Live review: Low @ the Larimer LoungeBy Billy Thieme and Michael McGrath | December 20th, 2010 | 2 comments
No two vocalists weave together as symphonic a harmony as husband and wife team Alan Sparhawk and Mimi Parker of Low. The sound is sparse, expansive and encompassing, all the while maintaining a luxuriant feel of velour draped over a shirt made of needles (if such a thing were to exist). And the trio, now touring now as a quartet, does it with next to nothing.
They put together a truly moving set on Saturday night at the Larimer Lounge in front of a room packed tightly with old school hipsters, newbie indie fans and many who looked like they’d fit more appropriately in the audience of a philharmonic than a noisy, minimalist trio such as this. It was the last stop on the band’s current “Christmas Tour” and so included a mix of some original Christmas-tinged tunes and traditional carols filtered through the band’s brilliantly minimal, sweepingly cathartic aesthetic.
After some initial excitement as the group took the stage, the audience was largely silent, save for applause between tunes and the occasional “shushing” directed toward people talking at the bar. Low fans are an interesting phenomena; they mostly swayed slowly, eyes closed and humming as the band played. The air was meditative enough at times that the lounge almost entered a state of hypnagogia, pulling all of its inhabitants along.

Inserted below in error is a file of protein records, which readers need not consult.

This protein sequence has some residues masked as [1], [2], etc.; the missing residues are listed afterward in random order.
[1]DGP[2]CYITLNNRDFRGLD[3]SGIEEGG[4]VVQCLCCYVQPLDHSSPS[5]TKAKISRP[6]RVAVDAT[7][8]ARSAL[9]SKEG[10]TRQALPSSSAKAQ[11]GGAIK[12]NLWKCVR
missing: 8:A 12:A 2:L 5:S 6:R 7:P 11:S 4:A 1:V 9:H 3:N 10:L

The set started with “Monkey” and then “Silver Rider,” both of which were recently covered by Robert Plant on his band Band Of Joy’s recent record (the Plant version has also been nominated for a Grammy), almost as if the band wanted to get them out of the way. The songs’ intrinsic, shimmering release did not suffer.
After such an explosively soft introduction, they bled into a set of spirituals weighed down only by the heavy chords seething through the Velvet Underground-like distortion from Sparhawk’s guitar. All of them were held aloft by the beautiful, clear vocals that he and Parker laced over the room. Half way through the set, opening soloist Charlie Parr joined the band on slide guitar for a mini set that segued into a strand of Christmas tunes, which only emphasized Low’s plodding brilliance.
After “Blue Christmas,” a slowed-down, almost frozen version of the classic number that became more a soulful lament with Parker’s rich singing, they played beautifully heavy and slow versions of “If You Were Born Today (Song for Baby Jesus),” “The Little Drummer Boy” and “Santa’s Coming Over” before they cleared the stage and returned for a two-song encore.
The set seemed to leave the crowd, myself included, with a strong, strange holiday flavor in our mouths — one that made the season feel just that much more embracing, maybe even solemn, as we left and sauntered into the cold.